Noppasinw - Fotolia
Extreme Networks is offering retail customers cloud-based tools that provide actionable intelligence from customer-activity data gathered through a store's beacons and guest Wi-Fi.
Extreme debuted its ExtremeLocation service this week at the National Retail Federation conference in New York. The service is designed to work best with ExtremeWireless WiNG, a combined access point and Bluetooth Low Energy beacon. Extreme received the WiNG technology in the 2016 acquisition of Zebra Technologies' wireless LAN business.
For ExtremeLocation to gather the maximum amount of customer data, shoppers would have to launch the retailer's mobile app and log into the guest network of an Extreme-based Wi-Fi. At that point, where customers move in the store and where they linger would be recorded by the system.
ExtremeLocation tracks people within 5 to 7 meters of their actual location -- a distance acceptable to many retailers. However, higher accuracy is possible by adding access points.
"The more access points you have, the more triangulation we can use and the more accurate you can get," said Bob Nilsson, the director of vertical solutions at Extreme, based in San Jose, Calif.
Depending on the desired level of accuracy, a large department store could deploy from hundreds to thousands of access points. ExtremeLocation supports up to 100,000 access points across multiple locations.
Insight from customer activity on Extreme wireless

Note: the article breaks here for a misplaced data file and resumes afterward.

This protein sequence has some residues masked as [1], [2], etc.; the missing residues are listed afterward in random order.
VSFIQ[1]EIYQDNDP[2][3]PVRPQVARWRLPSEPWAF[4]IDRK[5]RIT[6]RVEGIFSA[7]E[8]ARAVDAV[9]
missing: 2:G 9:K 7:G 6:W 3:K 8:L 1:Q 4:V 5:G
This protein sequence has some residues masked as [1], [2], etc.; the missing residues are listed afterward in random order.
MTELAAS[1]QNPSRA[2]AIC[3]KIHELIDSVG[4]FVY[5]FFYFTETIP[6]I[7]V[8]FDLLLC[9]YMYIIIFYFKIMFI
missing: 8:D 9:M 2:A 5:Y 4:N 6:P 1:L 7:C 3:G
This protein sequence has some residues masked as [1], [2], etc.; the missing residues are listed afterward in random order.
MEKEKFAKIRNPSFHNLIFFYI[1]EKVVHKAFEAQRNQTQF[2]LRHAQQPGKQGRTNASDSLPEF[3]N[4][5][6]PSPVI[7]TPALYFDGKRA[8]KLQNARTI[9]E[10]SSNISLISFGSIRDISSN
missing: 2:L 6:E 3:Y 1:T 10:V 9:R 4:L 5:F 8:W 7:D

The collected information provides retailers with a view of where shoppers go, which products or displays they stop at and the amount of time spent in the store or at a specific location. Retailers can also track salespeople to ensure they are in high-trafficked areas.
Customers who turn on the mobile app can become targets for in-store promotions and coupons that the system sends through the beacons. Retailers can create policies for push notifications through a third-party system, such as customer relationship management or point-of-sale software. Extreme provides the APIs for integrating with those systems.
The ExtremeWireless WiNG access points send customer activity data to Extreme's cloud-based software, which aggregates the information and displays the results on graphs, charts and other visuals, including a heat map of the store that shows where most shoppers are gathering. "It's designed more for the store manager, the sales manager and the marketing side, rather than the IT side," Nilsson said of the software.
Retailers are using location-based services for more than customer tracking. Cisco, for example, is demonstrating at the NRF conference the use of radio frequency identification tags to automatically notify a store employee that it's time to restock a shelf.
Cisco is also demonstrating ad signage that's attached to products in a store. When customers handle an item, the sign will change to a message enticing them to purchase the product.